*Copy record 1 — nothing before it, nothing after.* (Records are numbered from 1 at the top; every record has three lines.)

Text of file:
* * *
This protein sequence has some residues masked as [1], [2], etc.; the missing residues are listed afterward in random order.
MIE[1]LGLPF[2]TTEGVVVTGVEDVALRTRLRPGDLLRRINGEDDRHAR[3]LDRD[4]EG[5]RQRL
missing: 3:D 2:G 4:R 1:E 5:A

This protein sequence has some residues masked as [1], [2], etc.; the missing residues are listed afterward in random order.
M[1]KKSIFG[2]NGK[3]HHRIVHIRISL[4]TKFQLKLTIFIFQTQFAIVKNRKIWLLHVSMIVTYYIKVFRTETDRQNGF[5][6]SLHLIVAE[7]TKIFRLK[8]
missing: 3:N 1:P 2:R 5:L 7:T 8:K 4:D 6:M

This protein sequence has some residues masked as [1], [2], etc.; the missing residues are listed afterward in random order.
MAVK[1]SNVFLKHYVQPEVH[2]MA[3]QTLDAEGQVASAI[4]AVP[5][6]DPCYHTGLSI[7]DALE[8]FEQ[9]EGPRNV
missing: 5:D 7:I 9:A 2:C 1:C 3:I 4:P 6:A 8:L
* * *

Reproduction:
This protein sequence has some residues masked as [1], [2], etc.; the missing residues are listed afterward in random order.
MIE[1]LGLPF[2]TTEGVVVTGVEDVALRTRLRPGDLLRRINGEDDRHAR[3]LDRD[4]EG[5]RQRL
missing: 3:D 2:G 4:R 1:E 5:A